Meet Your School Board

In a word - AWOL

Your school board; regionally called school board, board of education, board of directors or some other name; is the body legally elected by taxpayers of the school district to govern the local public education district. That sounds great. A representative body chosen by the people to direct the education of the local students. A body representative of the local norms, ideals, values, and priorities. A council with legislative powers, accountable responsibilities, and transparent policy-making procedures. A democratically elected body of citizens who carefully act as responsible stewards of the taxpayer dollar. Ideal.

In reality your school board is impotent to do any of these things, either by law or by design. Federal and State legislatures and Boards of Education have gathered volumes of laws, rules, regulations, and strings attached to massive amounts of money that keep otherwise well-meaning boards walking on eggshells. Huge money interests fund huge political campaigns at both federal and state levels; forcing curricula, policies, laws, and severe penalties on the taxpayers who – even after the federal and state money is counted, fund most of the district’s programs through local and property taxes. And then, whatever the source, massive bags-full of that money end up back in the bank accounts of those lobbyists, policymakers, and politicians.  And most of the federal and state rules have nothing at all to do with education, little interest in fostering ideal environments for learning, and even less concern with developing critical thinkers. In fact, almost exclusively, these rules are counter-productive to any of that “old school stuff.” What they do is make money and increase the power of the policymakers.

Then there is the actual structure and design of school boards. Your school board is composed of taxpayers from within your school district. These members of the board of directors for your school district are, by law, unpaid. This sounds crazy, but it is good. The last thing you want is for school board jobs to become careers. One brief glance at American politics reinforces that. On the other hand, this structure leaves you with a board of directors who have, necessarily, to work 40-60 hours a week to support themselves and their families. Little time is left for much more than squeezing in a meeting once a month or so. Nobody on your board can spend the time necessary to monitor what the administration is doing, where the money is actually going, visit with taxpayers and parents who feel they have exhausted their voices on the school structure, pay attention to aggrieved teachers, and at the same time perform their most important function of measuring the success of the district’s educational programs.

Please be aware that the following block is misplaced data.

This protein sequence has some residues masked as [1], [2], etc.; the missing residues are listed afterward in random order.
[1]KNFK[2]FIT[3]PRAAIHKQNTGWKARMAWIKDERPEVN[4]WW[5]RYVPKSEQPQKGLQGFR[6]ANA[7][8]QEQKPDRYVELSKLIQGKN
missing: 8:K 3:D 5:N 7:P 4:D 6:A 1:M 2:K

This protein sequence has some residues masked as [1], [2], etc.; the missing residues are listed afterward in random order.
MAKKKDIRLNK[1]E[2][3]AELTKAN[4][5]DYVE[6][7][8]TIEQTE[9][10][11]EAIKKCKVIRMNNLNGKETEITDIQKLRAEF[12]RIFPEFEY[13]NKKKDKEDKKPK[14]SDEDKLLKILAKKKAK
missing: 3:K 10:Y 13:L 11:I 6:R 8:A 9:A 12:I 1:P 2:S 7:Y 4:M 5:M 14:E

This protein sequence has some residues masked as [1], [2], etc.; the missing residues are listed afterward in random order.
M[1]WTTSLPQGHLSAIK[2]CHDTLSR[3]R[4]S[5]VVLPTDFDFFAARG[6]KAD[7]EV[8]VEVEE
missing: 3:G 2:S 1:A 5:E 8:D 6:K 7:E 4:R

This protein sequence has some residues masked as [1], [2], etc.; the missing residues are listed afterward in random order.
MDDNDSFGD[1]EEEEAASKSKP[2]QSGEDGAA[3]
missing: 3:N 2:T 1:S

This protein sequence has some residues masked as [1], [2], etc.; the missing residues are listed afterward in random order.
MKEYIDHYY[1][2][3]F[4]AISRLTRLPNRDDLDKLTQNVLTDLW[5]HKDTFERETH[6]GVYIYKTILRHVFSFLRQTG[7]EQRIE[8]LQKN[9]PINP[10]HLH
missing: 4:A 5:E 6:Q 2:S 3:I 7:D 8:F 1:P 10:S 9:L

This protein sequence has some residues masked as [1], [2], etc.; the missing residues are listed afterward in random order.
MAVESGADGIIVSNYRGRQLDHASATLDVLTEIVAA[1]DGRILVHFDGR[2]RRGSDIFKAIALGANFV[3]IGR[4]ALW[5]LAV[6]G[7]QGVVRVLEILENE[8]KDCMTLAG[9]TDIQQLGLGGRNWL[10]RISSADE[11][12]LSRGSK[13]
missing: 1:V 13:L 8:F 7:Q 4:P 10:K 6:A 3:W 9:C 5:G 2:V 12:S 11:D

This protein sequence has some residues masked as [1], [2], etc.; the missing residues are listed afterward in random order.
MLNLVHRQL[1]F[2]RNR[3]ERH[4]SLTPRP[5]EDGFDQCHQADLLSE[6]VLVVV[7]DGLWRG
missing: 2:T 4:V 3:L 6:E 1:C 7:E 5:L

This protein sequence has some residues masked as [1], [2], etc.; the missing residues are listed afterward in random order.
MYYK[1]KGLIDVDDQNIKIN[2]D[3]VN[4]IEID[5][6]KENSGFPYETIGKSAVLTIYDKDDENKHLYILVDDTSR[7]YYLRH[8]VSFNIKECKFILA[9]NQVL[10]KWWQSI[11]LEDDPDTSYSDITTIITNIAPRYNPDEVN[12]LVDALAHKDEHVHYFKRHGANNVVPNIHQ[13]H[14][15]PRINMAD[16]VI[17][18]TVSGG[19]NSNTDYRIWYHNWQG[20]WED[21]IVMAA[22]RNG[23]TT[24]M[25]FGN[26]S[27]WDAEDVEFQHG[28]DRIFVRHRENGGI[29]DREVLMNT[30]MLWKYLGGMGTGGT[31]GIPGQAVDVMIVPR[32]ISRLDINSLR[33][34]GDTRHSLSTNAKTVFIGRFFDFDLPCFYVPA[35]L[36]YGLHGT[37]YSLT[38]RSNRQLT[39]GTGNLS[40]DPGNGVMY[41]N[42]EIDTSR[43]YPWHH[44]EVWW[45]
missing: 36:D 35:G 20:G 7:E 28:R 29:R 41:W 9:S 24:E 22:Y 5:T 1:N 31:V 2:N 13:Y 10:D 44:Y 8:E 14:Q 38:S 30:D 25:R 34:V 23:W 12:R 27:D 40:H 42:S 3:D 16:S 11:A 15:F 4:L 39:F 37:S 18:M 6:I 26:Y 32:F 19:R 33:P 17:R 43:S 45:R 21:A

The answer, of course, is delegation. School boards delegate these important duties to school administrators. School administrators are professional educators, financial wizards, student counselors, social workers, and a myriad of support personnel who, in theory, execute the school board’s policies to secure a brighter future for your children and grandchildren. This staff is headed by a Superintendent, some number of Assistant Superintendents, a larger number of principals, an even larger number of assistant principals, and a huge volume of teachers and support staff all earning anywhere from one-tenth to one-fifth of what those above them are making.

This is how a board of unpaid representatives of the taxpayers is able to manage an entire school district in one meeting per month. In the next segment, we will answer the important question, “How’s that working out for you?


  1. Danielle Const on May 13, 2023 at 5:44 am

    This is description so ACCURATELY fits my own town’s school board!! We are trying to remove the sleepy old members and replace them with alert and aware and active ones who will demand the accountability they are placed there to give. It’s such a slow process, though! We hope to speed the process by educating and informing both the public and the old members.

  2. David Smith on May 23, 2023 at 8:23 am

    There’s certainly a lot to learn about this issue. I like all of the
    points you made.

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